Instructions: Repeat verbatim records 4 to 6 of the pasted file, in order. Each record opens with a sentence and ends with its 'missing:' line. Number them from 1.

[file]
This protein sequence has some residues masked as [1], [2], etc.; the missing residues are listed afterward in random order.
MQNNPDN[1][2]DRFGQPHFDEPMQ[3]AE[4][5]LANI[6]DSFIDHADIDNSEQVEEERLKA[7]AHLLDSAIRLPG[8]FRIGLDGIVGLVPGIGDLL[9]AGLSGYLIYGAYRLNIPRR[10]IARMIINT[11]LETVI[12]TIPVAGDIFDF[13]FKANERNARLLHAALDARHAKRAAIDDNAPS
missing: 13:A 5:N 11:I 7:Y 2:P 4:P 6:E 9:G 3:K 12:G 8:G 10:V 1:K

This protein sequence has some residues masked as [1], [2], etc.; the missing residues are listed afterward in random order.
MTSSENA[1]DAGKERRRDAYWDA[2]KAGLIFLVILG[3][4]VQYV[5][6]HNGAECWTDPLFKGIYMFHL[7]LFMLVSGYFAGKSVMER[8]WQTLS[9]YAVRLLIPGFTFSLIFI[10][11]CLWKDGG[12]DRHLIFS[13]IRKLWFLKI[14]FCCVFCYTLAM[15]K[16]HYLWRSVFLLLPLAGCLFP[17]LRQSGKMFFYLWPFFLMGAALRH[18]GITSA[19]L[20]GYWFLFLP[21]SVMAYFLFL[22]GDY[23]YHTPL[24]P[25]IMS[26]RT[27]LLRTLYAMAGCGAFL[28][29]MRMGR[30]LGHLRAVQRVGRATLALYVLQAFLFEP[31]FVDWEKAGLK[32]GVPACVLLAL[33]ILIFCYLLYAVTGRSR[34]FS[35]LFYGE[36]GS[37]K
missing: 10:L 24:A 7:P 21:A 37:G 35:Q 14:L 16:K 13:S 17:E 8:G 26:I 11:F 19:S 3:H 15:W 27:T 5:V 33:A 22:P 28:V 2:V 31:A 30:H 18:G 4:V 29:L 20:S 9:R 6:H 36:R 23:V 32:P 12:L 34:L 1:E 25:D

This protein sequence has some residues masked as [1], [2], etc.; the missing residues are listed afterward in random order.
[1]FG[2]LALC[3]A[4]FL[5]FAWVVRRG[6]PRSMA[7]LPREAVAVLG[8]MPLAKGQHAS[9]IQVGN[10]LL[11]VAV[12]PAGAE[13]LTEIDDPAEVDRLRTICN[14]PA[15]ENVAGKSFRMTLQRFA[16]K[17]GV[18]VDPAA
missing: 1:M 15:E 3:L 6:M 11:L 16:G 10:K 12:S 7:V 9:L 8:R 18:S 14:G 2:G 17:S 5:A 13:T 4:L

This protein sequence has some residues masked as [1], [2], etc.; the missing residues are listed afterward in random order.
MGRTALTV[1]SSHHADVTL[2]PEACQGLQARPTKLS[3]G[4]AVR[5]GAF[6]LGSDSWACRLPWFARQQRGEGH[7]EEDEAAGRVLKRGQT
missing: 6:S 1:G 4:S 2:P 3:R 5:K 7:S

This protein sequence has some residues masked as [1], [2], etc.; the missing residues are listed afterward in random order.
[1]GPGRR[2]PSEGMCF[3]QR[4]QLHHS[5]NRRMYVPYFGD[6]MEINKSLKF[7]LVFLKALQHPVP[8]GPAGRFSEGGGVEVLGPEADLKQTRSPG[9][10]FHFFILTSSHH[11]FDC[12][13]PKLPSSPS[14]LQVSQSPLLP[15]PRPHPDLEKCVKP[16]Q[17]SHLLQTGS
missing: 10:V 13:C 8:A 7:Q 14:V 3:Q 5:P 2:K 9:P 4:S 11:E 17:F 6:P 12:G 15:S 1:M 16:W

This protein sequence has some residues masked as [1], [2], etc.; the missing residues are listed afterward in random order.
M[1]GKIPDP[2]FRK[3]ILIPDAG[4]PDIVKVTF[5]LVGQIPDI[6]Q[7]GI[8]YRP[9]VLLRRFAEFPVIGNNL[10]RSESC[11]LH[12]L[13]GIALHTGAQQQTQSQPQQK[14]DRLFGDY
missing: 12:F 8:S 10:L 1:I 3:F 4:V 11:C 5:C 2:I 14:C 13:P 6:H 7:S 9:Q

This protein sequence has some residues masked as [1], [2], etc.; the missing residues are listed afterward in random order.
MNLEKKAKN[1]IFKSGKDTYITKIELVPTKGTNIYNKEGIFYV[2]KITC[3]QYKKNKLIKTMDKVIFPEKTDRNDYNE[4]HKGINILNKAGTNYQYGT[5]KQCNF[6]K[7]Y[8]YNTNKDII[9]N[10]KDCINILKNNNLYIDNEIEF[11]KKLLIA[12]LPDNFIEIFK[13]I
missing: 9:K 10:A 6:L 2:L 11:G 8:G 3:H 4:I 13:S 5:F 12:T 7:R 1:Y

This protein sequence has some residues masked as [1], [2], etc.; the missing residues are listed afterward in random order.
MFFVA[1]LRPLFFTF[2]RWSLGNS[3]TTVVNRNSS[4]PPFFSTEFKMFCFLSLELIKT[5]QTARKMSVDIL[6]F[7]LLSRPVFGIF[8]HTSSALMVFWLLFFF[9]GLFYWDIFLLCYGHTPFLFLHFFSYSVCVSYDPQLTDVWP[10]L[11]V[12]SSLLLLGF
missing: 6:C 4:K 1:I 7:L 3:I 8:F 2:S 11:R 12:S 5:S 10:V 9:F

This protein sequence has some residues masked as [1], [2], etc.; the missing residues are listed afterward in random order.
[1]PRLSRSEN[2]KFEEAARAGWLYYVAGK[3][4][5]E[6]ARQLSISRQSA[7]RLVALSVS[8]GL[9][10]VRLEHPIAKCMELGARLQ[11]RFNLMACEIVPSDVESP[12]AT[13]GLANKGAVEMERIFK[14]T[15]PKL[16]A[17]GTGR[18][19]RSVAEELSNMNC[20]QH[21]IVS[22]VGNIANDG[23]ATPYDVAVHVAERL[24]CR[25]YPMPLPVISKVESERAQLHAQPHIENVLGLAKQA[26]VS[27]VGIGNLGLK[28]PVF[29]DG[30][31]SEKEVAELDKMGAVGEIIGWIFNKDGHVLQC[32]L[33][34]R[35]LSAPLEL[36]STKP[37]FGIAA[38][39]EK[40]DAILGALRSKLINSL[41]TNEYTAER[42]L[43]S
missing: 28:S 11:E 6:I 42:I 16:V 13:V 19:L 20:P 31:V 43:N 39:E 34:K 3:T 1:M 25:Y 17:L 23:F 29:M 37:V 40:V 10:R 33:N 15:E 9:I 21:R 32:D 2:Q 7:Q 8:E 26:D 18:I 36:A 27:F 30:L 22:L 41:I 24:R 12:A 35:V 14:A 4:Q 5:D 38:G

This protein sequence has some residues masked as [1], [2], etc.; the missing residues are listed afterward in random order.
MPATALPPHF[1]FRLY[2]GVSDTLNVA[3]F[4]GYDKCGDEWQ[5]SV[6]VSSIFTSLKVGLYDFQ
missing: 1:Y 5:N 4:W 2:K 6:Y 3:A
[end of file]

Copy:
This protein sequence has some residues masked as [1], [2], etc.; the missing residues are listed afterward in random order.
MGRTALTV[1]SSHHADVTL[2]PEACQGLQARPTKLS[3]G[4]AVR[5]GAF[6]LGSDSWACRLPWFARQQRGEGH[7]EEDEAAGRVLKRGQT
missing: 6:S 1:G 4:S 2:P 3:R 5:K 7:S

This protein sequence has some residues masked as [1], [2], etc.; the missing residues are listed afterward in random order.
[1]GPGRR[2]PSEGMCF[3]QR[4]QLHHS[5]NRRMYVPYFGD[6]MEINKSLKF[7]LVFLKALQHPVP[8]GPAGRFSEGGGVEVLGPEADLKQTRSPG[9][10]FHFFILTSSHH[11]FDC[12][13]PKLPSSPS[14]LQVSQSPLLP[15]PRPHPDLEKCVKP[16]Q[17]SHLLQTGS
missing: 10:V 13:C 8:A 7:Q 14:V 3:Q 5:P 2:K 9:P 4:S 11:E 17:F 6:P 12:G 15:S 1:M 16:W

This protein sequence has some residues masked as [1], [2], etc.; the missing residues are listed afterward in random order.
M[1]GKIPDP[2]FRK[3]ILIPDAG[4]PDIVKVTF[5]LVGQIPDI[6]Q[7]GI[8]YRP[9]VLLRRFAEFPVIGNNL[10]RSESC[11]LH[12]L[13]GIALHTGAQQQTQSQPQQK[14]DRLFGDY
missing: 12:F 8:S 10:L 1:I 3:F 4:V 11:C 5:C 2:I 14:C 13:P 6:H 7:S 9:Q